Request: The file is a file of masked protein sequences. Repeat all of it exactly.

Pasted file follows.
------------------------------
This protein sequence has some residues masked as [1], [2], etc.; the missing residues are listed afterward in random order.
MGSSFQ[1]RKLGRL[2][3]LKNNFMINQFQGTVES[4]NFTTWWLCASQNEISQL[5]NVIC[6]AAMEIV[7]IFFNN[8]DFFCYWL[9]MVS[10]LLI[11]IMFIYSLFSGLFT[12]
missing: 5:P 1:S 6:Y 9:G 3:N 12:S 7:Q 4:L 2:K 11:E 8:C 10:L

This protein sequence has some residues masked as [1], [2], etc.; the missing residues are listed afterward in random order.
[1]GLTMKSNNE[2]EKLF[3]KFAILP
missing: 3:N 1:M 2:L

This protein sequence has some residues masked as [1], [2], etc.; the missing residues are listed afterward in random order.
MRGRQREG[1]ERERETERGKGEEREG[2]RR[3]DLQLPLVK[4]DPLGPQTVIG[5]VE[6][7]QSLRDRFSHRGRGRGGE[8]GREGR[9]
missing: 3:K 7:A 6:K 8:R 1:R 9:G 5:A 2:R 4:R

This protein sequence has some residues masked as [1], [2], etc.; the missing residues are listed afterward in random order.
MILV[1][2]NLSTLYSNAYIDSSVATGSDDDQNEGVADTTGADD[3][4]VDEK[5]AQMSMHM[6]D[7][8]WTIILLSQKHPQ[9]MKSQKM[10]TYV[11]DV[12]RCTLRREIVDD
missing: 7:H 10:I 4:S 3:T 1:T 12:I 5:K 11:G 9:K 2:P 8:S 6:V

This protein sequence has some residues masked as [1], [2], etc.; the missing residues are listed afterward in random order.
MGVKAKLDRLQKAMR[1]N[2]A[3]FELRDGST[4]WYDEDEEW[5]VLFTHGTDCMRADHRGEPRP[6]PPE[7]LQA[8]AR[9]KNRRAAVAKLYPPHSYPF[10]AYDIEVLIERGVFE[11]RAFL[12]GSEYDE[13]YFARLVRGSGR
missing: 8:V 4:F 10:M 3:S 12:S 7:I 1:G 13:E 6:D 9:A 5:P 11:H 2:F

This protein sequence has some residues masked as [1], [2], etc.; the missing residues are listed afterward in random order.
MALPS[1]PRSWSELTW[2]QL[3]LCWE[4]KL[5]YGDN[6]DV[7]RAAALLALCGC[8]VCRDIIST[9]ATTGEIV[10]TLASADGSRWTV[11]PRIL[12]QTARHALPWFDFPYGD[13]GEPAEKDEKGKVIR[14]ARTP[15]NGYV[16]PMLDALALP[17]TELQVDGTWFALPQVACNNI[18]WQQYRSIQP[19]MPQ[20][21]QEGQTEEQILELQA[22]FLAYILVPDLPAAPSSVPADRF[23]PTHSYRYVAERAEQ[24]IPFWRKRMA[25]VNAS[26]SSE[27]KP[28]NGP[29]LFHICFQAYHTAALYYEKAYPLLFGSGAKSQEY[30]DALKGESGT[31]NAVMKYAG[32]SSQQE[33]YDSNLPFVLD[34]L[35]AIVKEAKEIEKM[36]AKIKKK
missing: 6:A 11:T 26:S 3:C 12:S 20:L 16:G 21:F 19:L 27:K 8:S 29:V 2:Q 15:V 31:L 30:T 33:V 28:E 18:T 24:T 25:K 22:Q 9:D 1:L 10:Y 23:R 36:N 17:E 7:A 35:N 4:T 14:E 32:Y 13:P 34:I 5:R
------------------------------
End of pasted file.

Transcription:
This protein sequence has some residues masked as [1], [2], etc.; the missing residues are listed afterward in random order.
MGSSFQ[1]RKLGRL[2][3]LKNNFMINQFQGTVES[4]NFTTWWLCASQNEISQL[5]NVIC[6]AAMEIV[7]IFFNN[8]DFFCYWL[9]MVS[10]LLI[11]IMFIYSLFSGLFT[12]
missing: 5:P 1:S 6:Y 9:G 3:N 12:S 7:Q 4:L 2:K 11:E 8:C 10:L

This protein sequence has some residues masked as [1], [2], etc.; the missing residues are listed afterward in random order.
[1]GLTMKSNNE[2]EKLF[3]KFAILP
missing: 3:N 1:M 2:L

This protein sequence has some residues masked as [1], [2], etc.; the missing residues are listed afterward in random order.
MRGRQREG[1]ERERETERGKGEEREG[2]RR[3]DLQLPLVK[4]DPLGPQTVIG[5]VE[6][7]QSLRDRFSHRGRGRGGE[8]GREGR[9]
missing: 3:K 7:A 6:K 8:R 1:R 9:G 5:A 2:R 4:R

This protein sequence has some residues masked as [1], [2], etc.; the missing residues are listed afterward in random order.
MILV[1][2]NLSTLYSNAYIDSSVATGSDDDQNEGVADTTGADD[3][4]VDEK[5]AQMSMHM[6]D[7][8]WTIILLSQKHPQ[9]MKSQKM[10]TYV[11]DV[12]RCTLRREIVDD
missing: 7:H 10:I 4:S 3:T 1:T 12:I 5:K 11:G 9:K 2:P 8:S 6:V

This protein sequence has some residues masked as [1], [2], etc.; the missing residues are listed afterward in random order.
MGVKAKLDRLQKAMR[1]N[2]A[3]FELRDGST[4]WYDEDEEW[5]VLFTHGTDCMRADHRGEPRP[6]PPE[7]LQA[8]AR[9]KNRRAAVAKLYPPHSYPF[10]AYDIEVLIERGVFE[11]RAFL[12]GSEYDE[13]YFARLVRGSGR
missing: 8:V 4:F 10:M 3:S 12:S 7:I 1:G 13:E 6:D 9:A 5:P 11:H 2:F

This protein sequence has some residues masked as [1], [2], etc.; the missing residues are listed afterward in random order.
MALPS[1]PRSWSELTW[2]QL[3]LCWE[4]KL[5]YGDN[6]DV[7]RAAALLALCGC[8]VCRDIIST[9]ATTGEIV[10]TLASADGSRWTV[11]PRIL[12]QTARHALPWFDFPYGD[13]GEPAEKDEKGKVIR[14]ARTP[15]NGYV[16]PMLDALALP[17]TELQVDGTWFALPQVACNNI[18]WQQYRSIQP[19]MPQ[20][21]QEGQTEEQILELQA[22]FLAYILVPDLPAAPSSVPADRF[23]PTHSYRYVAERAEQ[24]IPFWRKRMA[25]VNAS[26]SSE[27]KP[28]NGP[29]LFHICFQAYHTAALYYEKAYPLLFGSGAKSQEY[30]DALKGESGT[31]NAVMKYAG[32]SSQQE[33]YDSNLPFVLD[34]L[35]AIVKEAKEIEKM[36]AKIKKK
missing: 6:A 11:T 26:S 3:C 12:S 20:L 16:G 21:F 19:L 27:K 8:S 29:V 2:Q 15:V 31:L 30:T 33:V 28:E 18:T 24:T 25:K 22:Q 9:D 1:L 10:Y 23:R 36:N 17:E 7:A 35:N 4:T 14:E 32:Y 13:P 34:I 5:R